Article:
Chung Ying Street

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Chung Ying Street
Chung Ying Street.JPG
Traditional Chinese中英街
Simplified Chinese中英街
Alternative Chinese name
Traditional Chinese中興街
Simplified Chinese中兴街
Chung Ying Street, with the memorial tablet on the left side
Chung Ying Street Historical Museum

Chung Ying Street (Chinese: 中英街) is a street on the border between Hong Kong and Shenzhen, within the border town of Sha Tau Kok (Hong Kong) and Shatoujiao (Shenzhen).[1] One side of the street belongs to Hong Kong and the other belongs to Mainland China.

Etymology and history[edit]

In Cantonese, Chung means China and Ying England or the United Kingdom. The name is a mark of history of the Second Convention of Peking, a treaty that China under the Qing dynasty was forced to lease New Territories to Britain in 1899.

The street was a river in 1899, and the British used the high water mark as the border. The river was too shallow at the section of Sha Tau Kok. It dried before the coming of World War II. The residents on both dried river sides then erected their shops to trade. The dried river then renamed to Chung Hing Street (traditional Chinese: 中興街; simplified Chinese: 中兴街), and later renamed to Chung Ying Street.

The town of Sha Tau Kok flourished for that period of time. After World War II, with large influx of refugees from China, the British colonial government decided to close the border and the town fell within the Frontier Closed Area. The border town declined since then.

Chung Ying Street was once a famous place for shopping. In the 1990s, when China was still closed to the world, Chinese tourists visited to buy foreign goods, mostly watches, clothing and jewellery. However, the prosperity has declined in the early 21st century, due to a policy allowing most people from Mainland China to apply to visit Hong Kong directly, causing Chung Ying Street to transform into a place for historical sight-seeing.[2] The PRC government has built a museum about the history of Chung Ying Street to attract tourists again.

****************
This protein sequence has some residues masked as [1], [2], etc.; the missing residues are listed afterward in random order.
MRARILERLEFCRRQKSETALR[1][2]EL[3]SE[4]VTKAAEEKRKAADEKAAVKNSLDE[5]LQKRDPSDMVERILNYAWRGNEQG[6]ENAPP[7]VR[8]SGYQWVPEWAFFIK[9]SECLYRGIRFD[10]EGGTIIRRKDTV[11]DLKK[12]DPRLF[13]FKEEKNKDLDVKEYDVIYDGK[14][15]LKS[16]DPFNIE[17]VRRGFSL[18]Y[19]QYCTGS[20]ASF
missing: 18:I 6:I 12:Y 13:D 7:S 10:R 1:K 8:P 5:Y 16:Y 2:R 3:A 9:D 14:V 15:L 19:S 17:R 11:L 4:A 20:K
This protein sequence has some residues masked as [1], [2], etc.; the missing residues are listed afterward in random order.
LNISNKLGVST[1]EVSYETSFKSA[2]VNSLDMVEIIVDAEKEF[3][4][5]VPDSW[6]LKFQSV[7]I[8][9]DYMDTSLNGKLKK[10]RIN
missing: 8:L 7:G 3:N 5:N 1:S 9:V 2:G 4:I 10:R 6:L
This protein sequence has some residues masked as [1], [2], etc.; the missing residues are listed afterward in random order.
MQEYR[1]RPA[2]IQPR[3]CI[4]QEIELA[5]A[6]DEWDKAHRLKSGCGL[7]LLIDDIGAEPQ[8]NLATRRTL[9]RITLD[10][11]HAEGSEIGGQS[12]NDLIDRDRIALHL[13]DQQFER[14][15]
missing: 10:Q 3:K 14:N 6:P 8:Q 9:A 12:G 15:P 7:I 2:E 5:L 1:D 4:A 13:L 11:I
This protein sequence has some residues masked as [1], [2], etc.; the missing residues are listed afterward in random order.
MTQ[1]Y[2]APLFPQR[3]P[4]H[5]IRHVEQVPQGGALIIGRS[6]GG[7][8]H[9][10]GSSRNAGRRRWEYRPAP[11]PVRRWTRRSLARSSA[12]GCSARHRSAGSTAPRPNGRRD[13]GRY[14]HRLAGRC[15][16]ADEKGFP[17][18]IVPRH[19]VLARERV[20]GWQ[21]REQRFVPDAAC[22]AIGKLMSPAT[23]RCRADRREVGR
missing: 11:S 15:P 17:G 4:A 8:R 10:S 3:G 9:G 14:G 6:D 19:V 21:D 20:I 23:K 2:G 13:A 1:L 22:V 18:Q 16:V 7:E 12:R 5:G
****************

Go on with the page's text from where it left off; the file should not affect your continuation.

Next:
Gaining access[edit]

The Hong Kong Government website states access to the street from Hong Kong is only permitted under certain circumstances, based on need.[3]

Residents of mainland China can gain access by buying an organised tour ticket from the tour operator at the Chung Ying Street entrance in Shenzhen. Since 2018, there is no longer a fee associated with visiting Chung Ying Street, but tourists need to make an appointment. [4]

See also[edit]


  1. ^ Sha Tau Kok and Shatoujiao refer to the same place, traditional Chinese: 沙頭角; simplified Chinese: 沙头角. Since Cantonese is generally used for placenames in Hong Kong while Mandarin (Putonghua) is used for placenames in Mainland China, the spelling is not the same in both Hong Kong and the Mainland.
  2. ^ Cheung, Rachel (17 June 2016). "Hong Kong's Chung Ying Street, den of smugglers and thieves: the story behind its name". South China Morning Post.
  3. ^ "Government Policy On Frontier Closed Area" Sept 2019
  4. ^ "深圳中英街通行证要钱吗"

Coordinates: 22°32′47″N 114°13′34″E / 22.5465°N 114.226°E / 22.5465; 114.226